SARS-CoV-2 lineage dynamics in England from September to November 2021:high diversity of Delta sub-lineages and increased transmissibility of AY.4.2

Eales, Oliver, Page, Andrew J., de Oliveira Martins, Leonardo, Wang, Haowei, Bodinier, Barbara, Haw, David, Jonnerby, Jakob, Atchison, Christina, Ashby, Deborah, Barclay, Wendy, Taylor, Graham, Cooke, Graham, Ward, Helen, Darzi, Ara, Riley, Steven, Chadeau-Hyam, Marc, Donnelly, Christl A. and Elliott, Paul and The COVID-19 Genomics UK (COG-UK) Consortium (2022) SARS-CoV-2 lineage dynamics in England from September to November 2021:high diversity of Delta sub-lineages and increased transmissibility of AY.4.2. BMC Infectious Diseases, 22 (1). ISSN 1471-2334

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Background: Since the emergence of SARS-CoV-2, evolutionary pressure has driven large increases in the transmissibility of the virus. However, with increasing levels of immunity through vaccination and natural infection the evolutionary pressure will switch towards immune escape. Genomic surveillance in regions of high immunity is crucial in detecting emerging variants that can more successfully navigate the immune landscape. Methods: We present phylogenetic relationships and lineage dynamics within England (a country with high levels of immunity), as inferred from a random community sample of individuals who provided a self-administered throat and nose swab for rt-PCR testing as part of the REal-time Assessment of Community Transmission-1 (REACT-1) study. During round 14 (9 September–27 September 2021) and 15 (19 October–5 November 2021) lineages were determined for 1322 positive individuals, with 27.1% of those which reported their symptom status reporting no symptoms in the previous month. Results: We identified 44 unique lineages, all of which were Delta or Delta sub-lineages, and found a reduction in their mutation rate over the study period. The proportion of the Delta sub-lineage AY.4.2 was increasing, with a reproduction number 15% (95% CI 8–23%) greater than the most prevalent lineage, AY.4. Further, AY.4.2 was less associated with the most predictive COVID-19 symptoms (p = 0.029) and had a reduced mutation rate (p = 0.050). Both AY.4.2 and AY.4 were found to be geographically clustered in September but this was no longer the case by late October/early November, with only the lineage AY.6 exhibiting clustering towards the South of England. Conclusions: As SARS-CoV-2 moves towards endemicity and new variants emerge, genomic data obtained from random community samples can augment routine surveillance data without the potential biases introduced due to higher sampling rates of symptomatic individuals.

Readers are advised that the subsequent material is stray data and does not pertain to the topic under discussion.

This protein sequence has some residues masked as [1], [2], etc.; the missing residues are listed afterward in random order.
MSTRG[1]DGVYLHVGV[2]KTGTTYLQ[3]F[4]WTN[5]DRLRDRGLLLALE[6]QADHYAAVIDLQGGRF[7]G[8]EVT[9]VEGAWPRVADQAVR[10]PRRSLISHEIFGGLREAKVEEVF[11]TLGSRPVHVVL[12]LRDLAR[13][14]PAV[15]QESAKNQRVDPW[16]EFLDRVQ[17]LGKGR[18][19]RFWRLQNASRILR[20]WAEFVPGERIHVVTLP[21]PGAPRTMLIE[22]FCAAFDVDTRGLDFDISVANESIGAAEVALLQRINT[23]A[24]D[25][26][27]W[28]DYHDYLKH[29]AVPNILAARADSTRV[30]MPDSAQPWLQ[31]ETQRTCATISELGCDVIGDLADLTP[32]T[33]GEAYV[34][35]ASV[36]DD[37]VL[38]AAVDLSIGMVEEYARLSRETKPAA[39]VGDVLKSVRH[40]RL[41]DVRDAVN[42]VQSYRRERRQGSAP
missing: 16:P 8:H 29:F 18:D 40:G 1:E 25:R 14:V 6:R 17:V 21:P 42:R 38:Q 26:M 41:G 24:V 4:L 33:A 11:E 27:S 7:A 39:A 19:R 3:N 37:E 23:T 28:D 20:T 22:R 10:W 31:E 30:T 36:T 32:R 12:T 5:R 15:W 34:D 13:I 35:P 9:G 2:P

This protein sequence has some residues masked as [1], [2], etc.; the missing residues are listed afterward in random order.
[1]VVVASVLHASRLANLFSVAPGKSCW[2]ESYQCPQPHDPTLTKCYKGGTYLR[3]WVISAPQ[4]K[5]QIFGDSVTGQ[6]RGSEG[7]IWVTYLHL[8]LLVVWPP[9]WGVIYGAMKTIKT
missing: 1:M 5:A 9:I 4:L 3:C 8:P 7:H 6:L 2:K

Item Type: Article
Additional Information: Funding Information: The study was funded by the Department of Health and Social Care in England. Sequencing was provided through the COVID-19 Genomics UK Consortium (COG-UK) which is supported by funding from the Medical Research Council (MRC) part of UK Research & Innovation (UKRI), the National Institute of Health Research (NIHR) [grant code: MC_PC_19027], and Genome Research Limited, operating as the Wellcome Sanger Institute. Publisher Copyright: © 2022, The Author(s).
Uncontrolled Keywords: covid-19,delta variant,genetic diversity,mutation,sars-cov-2,transmission advantage,infectious diseases,sdg 3 - good health and well-being ,/dk/atira/pure/subjectarea/asjc/2700/2725
Faculty \ School: Faculty of Science
Faculty of Medicine and Health Sciences > Norwich Medical School
Faculty of Science > School of Biological Sciences
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Depositing User: LivePure Connector
Date Deposited: 22 Sep 2022 09:31
Last Modified: 17 May 2023 01:34
DOI: 10.1186/s12879-022-07628-4

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